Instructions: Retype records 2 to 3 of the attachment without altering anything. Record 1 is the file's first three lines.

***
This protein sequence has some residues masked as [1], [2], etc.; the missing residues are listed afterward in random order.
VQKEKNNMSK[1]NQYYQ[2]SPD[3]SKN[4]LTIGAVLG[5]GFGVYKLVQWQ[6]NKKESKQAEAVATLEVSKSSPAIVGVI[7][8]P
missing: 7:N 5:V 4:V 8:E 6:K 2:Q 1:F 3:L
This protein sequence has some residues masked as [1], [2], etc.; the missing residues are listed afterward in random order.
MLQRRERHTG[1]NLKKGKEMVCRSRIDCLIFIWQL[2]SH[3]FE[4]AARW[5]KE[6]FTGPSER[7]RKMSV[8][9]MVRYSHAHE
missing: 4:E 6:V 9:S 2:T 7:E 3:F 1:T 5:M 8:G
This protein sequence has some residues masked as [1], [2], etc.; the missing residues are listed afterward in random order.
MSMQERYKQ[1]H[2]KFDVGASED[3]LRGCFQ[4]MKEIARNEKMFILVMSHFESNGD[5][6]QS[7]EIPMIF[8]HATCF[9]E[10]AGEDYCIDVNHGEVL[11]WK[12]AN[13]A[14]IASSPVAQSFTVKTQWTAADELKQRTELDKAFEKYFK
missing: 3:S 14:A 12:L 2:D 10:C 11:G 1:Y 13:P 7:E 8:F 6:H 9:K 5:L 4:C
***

This protein sequence has some residues masked as [1], [2], etc.; the missing residues are listed afterward in random order.
MLQRRERHTG[1]NLKKGKEMVCRSRIDCLIFIWQL[2]SH[3]FE[4]AARW[5]KE[6]FTGPSER[7]RKMSV[8][9]MVRYSHAHE
missing: 4:E 6:V 9:S 2:T 7:E 3:F 1:T 5:M 8:G
This protein sequence has some residues masked as [1], [2], etc.; the missing residues are listed afterward in random order.
MSMQERYKQ[1]H[2]KFDVGASED[3]LRGCFQ[4]MKEIARNEKMFILVMSHFESNGD[5][6]QS[7]EIPMIF[8]HATCF[9]E[10]AGEDYCIDVNHGEVL[11]WK[12]AN[13]A[14]IASSPVAQSFTVKTQWTAADELKQRTELDKAFEKYFK
missing: 3:S 14:A 12:L 2:D 10:C 11:G 1:Y 13:P 7:E 8:F 6:H 9:K 5:L 4:C